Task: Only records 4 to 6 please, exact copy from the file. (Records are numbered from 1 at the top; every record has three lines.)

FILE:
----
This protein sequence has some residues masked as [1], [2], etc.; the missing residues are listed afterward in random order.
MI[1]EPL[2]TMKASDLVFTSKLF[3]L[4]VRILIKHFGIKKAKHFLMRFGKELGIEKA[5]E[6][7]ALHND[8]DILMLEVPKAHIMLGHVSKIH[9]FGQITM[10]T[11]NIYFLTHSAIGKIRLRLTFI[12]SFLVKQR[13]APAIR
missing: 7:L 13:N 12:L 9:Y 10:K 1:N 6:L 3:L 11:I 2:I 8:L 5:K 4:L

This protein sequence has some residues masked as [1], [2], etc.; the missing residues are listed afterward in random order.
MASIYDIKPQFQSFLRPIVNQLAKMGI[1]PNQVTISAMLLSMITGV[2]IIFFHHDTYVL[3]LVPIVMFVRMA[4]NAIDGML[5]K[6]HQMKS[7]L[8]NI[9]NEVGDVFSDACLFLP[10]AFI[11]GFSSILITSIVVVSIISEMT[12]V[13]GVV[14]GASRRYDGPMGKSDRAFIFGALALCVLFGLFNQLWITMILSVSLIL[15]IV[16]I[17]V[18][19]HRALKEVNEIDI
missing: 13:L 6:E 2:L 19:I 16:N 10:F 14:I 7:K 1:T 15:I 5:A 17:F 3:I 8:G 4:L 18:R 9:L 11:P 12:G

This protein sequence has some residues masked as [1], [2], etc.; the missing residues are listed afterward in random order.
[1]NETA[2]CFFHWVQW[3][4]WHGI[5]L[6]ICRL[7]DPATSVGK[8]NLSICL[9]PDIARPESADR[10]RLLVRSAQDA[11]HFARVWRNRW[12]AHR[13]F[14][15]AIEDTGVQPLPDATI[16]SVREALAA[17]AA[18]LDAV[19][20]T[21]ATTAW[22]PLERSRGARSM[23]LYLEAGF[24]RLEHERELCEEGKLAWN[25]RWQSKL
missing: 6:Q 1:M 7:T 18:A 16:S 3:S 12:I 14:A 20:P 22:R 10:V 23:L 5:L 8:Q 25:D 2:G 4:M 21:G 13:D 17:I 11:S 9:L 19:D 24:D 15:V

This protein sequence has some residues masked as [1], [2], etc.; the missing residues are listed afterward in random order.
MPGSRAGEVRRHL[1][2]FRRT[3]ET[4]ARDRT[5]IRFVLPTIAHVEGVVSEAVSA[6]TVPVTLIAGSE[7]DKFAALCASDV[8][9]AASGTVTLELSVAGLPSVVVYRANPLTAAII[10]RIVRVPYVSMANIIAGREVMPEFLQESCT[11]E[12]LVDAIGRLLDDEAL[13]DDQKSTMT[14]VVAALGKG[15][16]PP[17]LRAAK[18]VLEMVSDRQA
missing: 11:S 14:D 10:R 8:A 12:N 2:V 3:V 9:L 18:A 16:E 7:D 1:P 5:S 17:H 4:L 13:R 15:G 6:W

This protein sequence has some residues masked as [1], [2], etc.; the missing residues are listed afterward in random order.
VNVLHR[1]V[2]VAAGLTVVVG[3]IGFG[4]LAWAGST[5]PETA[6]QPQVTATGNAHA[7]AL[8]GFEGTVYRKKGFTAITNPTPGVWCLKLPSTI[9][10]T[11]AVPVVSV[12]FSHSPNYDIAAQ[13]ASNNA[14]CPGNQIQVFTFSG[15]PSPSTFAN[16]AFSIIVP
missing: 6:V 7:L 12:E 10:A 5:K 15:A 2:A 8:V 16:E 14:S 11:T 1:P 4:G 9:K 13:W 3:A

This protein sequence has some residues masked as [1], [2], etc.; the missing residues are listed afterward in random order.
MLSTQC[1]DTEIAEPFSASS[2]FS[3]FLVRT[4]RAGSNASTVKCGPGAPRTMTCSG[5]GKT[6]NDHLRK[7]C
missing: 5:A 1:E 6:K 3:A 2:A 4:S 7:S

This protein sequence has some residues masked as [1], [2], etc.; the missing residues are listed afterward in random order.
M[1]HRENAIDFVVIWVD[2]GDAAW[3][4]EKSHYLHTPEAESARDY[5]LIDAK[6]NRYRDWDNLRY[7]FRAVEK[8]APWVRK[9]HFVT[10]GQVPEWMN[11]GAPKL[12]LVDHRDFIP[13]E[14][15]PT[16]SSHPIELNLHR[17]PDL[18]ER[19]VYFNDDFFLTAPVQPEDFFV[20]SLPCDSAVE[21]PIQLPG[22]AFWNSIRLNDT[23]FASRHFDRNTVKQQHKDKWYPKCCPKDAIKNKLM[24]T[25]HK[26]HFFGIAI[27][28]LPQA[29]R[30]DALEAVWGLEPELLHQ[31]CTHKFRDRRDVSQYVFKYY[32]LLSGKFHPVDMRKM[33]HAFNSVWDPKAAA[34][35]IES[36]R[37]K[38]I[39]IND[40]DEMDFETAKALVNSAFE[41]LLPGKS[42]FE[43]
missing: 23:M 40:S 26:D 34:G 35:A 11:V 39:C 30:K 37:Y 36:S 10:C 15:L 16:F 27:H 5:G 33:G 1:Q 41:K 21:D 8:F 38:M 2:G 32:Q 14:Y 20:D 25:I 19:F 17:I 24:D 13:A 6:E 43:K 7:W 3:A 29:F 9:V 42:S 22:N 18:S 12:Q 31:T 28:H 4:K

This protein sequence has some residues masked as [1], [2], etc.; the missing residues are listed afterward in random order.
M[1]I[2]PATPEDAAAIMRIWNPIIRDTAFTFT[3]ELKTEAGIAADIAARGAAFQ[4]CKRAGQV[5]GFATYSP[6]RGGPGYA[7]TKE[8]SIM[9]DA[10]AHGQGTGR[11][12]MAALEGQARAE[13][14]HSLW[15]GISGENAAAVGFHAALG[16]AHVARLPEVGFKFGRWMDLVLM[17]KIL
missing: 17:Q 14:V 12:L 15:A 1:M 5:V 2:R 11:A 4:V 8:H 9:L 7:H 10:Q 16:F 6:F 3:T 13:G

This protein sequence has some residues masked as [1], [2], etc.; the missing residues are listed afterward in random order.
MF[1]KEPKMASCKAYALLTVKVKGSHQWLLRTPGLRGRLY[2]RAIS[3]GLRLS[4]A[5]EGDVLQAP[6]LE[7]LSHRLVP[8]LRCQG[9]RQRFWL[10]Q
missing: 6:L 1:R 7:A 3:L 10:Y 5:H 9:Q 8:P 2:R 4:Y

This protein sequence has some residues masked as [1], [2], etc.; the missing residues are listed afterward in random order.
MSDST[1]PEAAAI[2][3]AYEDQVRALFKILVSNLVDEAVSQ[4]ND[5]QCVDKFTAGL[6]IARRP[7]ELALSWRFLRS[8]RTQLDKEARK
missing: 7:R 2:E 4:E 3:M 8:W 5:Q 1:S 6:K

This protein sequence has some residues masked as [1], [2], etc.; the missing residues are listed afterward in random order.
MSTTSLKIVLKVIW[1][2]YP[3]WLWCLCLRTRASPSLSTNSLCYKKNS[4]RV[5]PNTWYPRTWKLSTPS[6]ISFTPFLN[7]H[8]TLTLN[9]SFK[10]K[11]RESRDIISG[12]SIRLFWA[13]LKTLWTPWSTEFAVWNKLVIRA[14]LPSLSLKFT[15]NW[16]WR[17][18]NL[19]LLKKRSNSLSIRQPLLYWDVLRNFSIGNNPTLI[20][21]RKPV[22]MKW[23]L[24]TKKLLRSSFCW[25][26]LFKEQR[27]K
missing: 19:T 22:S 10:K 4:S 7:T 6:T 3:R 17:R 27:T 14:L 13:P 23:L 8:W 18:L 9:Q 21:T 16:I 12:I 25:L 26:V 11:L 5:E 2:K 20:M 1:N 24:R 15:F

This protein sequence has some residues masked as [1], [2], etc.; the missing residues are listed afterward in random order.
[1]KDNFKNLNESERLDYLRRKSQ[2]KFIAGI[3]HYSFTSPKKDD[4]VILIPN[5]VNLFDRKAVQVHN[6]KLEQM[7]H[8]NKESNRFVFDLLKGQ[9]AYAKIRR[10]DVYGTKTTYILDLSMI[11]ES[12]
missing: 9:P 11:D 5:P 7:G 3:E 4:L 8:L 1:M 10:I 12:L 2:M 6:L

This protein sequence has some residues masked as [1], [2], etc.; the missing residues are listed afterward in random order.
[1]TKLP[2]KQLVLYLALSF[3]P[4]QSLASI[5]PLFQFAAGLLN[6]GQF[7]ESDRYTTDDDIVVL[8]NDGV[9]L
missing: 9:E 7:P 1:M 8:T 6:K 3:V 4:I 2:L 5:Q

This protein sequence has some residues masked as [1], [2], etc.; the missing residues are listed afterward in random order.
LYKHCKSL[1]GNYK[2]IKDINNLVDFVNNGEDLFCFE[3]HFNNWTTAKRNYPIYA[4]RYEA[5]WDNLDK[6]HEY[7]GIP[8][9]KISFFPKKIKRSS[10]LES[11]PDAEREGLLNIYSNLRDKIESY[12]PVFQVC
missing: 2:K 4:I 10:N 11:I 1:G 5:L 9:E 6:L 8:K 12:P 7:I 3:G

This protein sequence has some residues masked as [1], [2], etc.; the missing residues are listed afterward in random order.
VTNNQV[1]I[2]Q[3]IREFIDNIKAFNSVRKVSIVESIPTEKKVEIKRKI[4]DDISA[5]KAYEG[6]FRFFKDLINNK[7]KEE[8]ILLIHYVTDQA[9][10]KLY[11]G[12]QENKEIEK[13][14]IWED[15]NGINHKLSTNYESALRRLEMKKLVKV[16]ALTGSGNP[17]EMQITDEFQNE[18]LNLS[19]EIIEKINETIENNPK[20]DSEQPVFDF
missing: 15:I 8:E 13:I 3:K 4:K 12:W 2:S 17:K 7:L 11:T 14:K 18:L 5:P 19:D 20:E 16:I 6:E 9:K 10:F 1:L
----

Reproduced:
This protein sequence has some residues masked as [1], [2], etc.; the missing residues are listed afterward in random order.
MPGSRAGEVRRHL[1][2]FRRT[3]ET[4]ARDRT[5]IRFVLPTIAHVEGVVSEAVSA[6]TVPVTLIAGSE[7]DKFAALCASDV[8][9]AASGTVTLELSVAGLPSVVVYRANPLTAAII[10]RIVRVPYVSMANIIAGREVMPEFLQESCT[11]E[12]LVDAIGRLLDDEAL[13]DDQKSTMT[14]VVAALGKG[15][16]PP[17]LRAAK[18]VLEMVSDRQA
missing: 11:S 14:D 10:R 8:A 12:N 2:V 3:V 9:L 18:A 16:E 7:D 1:P 5:S 17:H 4:L 13:R 15:G 6:W

This protein sequence has some residues masked as [1], [2], etc.; the missing residues are listed afterward in random order.
VNVLHR[1]V[2]VAAGLTVVVG[3]IGFG[4]LAWAGST[5]PETA[6]QPQVTATGNAHA[7]AL[8]GFEGTVYRKKGFTAITNPTPGVWCLKLPSTI[9][10]T[11]AVPVVSV[12]FSHSPNYDIAAQ[13]ASNNA[14]CPGNQIQVFTFSG[15]PSPSTFAN[16]AFSIIVP
missing: 6:V 7:L 12:E 10:A 5:K 15:A 2:A 8:V 16:E 14:S 11:T 1:P 4:G 9:K 13:W 3:A

This protein sequence has some residues masked as [1], [2], etc.; the missing residues are listed afterward in random order.
MLSTQC[1]DTEIAEPFSASS[2]FS[3]FLVRT[4]RAGSNASTVKCGPGAPRTMTCSG[5]GKT[6]NDHLRK[7]C
missing: 5:A 1:E 6:K 3:A 2:A 4:S 7:S